Main Street Fairness Act of 2003 (H.B. 3014) PDF

Streamlined sales and use tax agreement to reform the WV tax system regarding payment and collection of interest on refunds and underpayments.

 

Main Street Fairness Act of 2003

Executive Summary

The Main Street Fairness Act of 2003 (H.B. 3014) passed the West Virginia Legislature March 5, 2003. It is based on a national effort by state governments, with input from local governments and the private sector, to simplify and modernize sales and use tax collection and administration. The purpose of this bill is to level the playing field between sellers with retail stores in West Virginia who collect sales tax and out-of-state sellers who sell to West Virginia consumers over the Internet, by telephone, or by mail-order, but do not collect West Virginia’s use tax, which was enacted in 1951.

Electronic commerce continues to grow. The U.S. Commerce Department recently reported that online e-commerce sales rose over 28 percent (to over $14 billion) in the 4th quarter of 2002 compared to 2001. The Commerce Department does not include travel and certain other online sales. Online sales amounted to 1.6 percent of all retail sales; for all of 2002, online sales were about 25 percent greater than 2001. Overall retail sales increased only about 1.4 percent.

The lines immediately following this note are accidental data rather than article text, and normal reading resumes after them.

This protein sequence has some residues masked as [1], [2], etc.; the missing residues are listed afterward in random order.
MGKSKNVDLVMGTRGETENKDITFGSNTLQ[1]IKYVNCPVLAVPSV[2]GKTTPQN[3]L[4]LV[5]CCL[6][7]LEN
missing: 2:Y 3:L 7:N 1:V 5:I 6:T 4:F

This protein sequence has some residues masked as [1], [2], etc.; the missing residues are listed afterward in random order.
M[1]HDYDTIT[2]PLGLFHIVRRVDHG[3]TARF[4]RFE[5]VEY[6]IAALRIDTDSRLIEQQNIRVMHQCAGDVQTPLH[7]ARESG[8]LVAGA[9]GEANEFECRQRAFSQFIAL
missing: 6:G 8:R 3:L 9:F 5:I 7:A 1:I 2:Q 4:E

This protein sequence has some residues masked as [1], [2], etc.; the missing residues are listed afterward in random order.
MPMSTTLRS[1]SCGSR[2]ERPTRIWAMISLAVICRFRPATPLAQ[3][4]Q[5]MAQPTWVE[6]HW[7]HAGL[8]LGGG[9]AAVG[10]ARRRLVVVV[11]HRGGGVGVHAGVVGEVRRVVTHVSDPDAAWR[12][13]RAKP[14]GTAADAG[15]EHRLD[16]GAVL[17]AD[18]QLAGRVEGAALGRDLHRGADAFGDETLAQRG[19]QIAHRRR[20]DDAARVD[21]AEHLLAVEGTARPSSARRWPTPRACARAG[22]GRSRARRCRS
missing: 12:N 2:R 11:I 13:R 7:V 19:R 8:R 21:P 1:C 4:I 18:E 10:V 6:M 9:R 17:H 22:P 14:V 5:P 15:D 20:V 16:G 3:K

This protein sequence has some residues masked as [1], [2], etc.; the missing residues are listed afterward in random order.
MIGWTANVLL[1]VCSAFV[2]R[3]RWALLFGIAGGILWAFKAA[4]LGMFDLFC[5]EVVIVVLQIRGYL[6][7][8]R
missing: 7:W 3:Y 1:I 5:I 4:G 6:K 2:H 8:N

Sales tax modernization will be achieved nationally by states using common definitions and other tax law simplifications, more efficient administrative procedures and technology. Participation in this streamlined system of sales and use tax administration is voluntary for both states and sellers of goods and services to consumers.

The Legislature has taken an important step by being one of the first states to authorize its Tax Commissioner to sign the Streamlined Sales and Use Tax Agreement, which is the work product of this national effort. The Agreement does not take effect until at least ten states with an aggregate population of 54,887,181 or more enact similar legislation. Similar legislation has been introduced in a number of other states and will be introduced in more states as legislatures come into session.

Substantive changes in West Virginia’s sales and use tax laws made by H.B. 3014 will take effect January 1, 2004. Almost all of the changes will be transparent to consumers. One change that consumers will see is that the tax on a fifty-five cent purchase will be three cents under the new rounding rule rather than four cents under the present bracket method of collecting the tax. The Agreement requires that when purchase prices include fractional parts of a dollar, e.g., $1.55, tax must be collected using an arithmetic algorithm rather than the bracket system. West Virginia has used a bracket system since at least 1937. Under the algorithm, purchase price is multiplied by 6 percent and the calculation is carried to the third decimal place. If the third decimal place is 5 or greater, the tax is rounded up to the next whole cent. The following chart illustrates how these two tax collection methods work.